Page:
How Does the Medical Marijuana Industry Work?

Article Ratings and Sponsorship

Sponsor This Contributor


A piece of cannabis bud, well-cured (i.e. dried slowly following a specific procedure), home-grown in Finland. Strain: Sweet tooth. Wikimedia Creative Commons image

Twenty two states today plus Washington DC, allow patients with doctors recommendations to buy the stuff. Alaska, Arizona, California, Colorado, Connecticut, Delaware, District of Colombia, Hawaii, Illinois, Maine, Maryland, Massachusetts, Michigan, Montana, Nevada, New Hampshire, New Jersey, New Mexico, Minnesota, Oregon, Rhode Island, Vermont and Washington. Marijuana remains illegal under the 1970 Controlled Substances Act in the remainder of the states.

Marijuana markets will more than likely double in the next five years. Depending on two key factors that will drive the industry are the number of legal patients that will rise steadily at consistent rates and the fact that states will accommodate medical marijuana users by accepting rules and regulations governing the sales of medical marijuana. This industry has created over hundreds of businesses and jobs in the industry from caregiving, commercial cultivation, medical training, schools, investing firms, management, legal studies, dispensaries, accountants and insurance just to name only a handful of jobs it's created. Over 24 million patients in the United States are considered to have medical conditions, the symptoms of which could benefit from the use of medical marijuana and these patients are eligible to receive recommendations to do so through their physicians. Making the marijuana industry worth 120 billion dollars. Marijuana is now on the edge of mainstream legitimacy and established business interests are beginning to work with the initial trailblazers of the American cannabis market. Further, while technology innovation is revolutionizing every industry. Breakthrough in a market as new as this one has the chance to become defining cornerstones. Early-to-market products and solutions are seeing widespread adoption in absence of entrenched industry leaders.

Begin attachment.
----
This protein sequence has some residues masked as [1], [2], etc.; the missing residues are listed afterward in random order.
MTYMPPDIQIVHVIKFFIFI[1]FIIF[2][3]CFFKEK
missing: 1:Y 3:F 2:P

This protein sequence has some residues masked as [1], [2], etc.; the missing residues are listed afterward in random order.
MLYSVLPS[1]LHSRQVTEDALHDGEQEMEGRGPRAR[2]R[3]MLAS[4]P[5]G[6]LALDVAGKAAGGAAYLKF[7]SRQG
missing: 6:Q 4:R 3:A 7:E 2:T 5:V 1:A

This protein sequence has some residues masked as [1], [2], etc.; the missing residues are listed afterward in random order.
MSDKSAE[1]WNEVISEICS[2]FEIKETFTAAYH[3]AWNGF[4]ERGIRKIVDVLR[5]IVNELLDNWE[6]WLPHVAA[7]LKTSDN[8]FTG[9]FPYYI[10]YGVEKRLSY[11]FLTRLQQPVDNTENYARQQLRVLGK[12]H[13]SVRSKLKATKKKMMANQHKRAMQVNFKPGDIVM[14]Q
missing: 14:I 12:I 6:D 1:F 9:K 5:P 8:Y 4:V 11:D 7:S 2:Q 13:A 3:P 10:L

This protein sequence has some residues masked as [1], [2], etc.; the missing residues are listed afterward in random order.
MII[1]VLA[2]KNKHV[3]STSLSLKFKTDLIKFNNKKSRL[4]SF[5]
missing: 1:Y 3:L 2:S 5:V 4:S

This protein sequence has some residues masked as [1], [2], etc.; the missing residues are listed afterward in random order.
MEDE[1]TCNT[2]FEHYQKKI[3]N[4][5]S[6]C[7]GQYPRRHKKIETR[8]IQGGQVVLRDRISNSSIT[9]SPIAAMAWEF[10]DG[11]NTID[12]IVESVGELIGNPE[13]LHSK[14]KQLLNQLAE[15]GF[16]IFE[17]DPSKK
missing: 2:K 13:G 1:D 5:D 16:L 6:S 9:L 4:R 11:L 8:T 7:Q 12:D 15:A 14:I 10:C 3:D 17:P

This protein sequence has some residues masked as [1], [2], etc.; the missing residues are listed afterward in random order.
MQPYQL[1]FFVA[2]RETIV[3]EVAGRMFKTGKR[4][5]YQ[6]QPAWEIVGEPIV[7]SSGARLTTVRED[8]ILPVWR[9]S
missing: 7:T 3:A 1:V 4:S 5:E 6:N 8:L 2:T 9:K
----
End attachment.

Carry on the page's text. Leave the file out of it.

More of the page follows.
The new California Gold Rush is here and it's in marijuana. There are so many new jobs that are popping up all the time as the legalization and the decriminalization continues to grow.

Syndicate This Content

Select License Option



© Lawson Media & Publishing: IFR, iforumreview, IFRadio, iForumRadio, iforumradio, IFR TV, YourContent.iForumReview and IFR Classies are intellectual properties protected under copyright law.
Lawson Media & Publishing
322 S. Minnesota Ave.
Saint Peter, MN 56082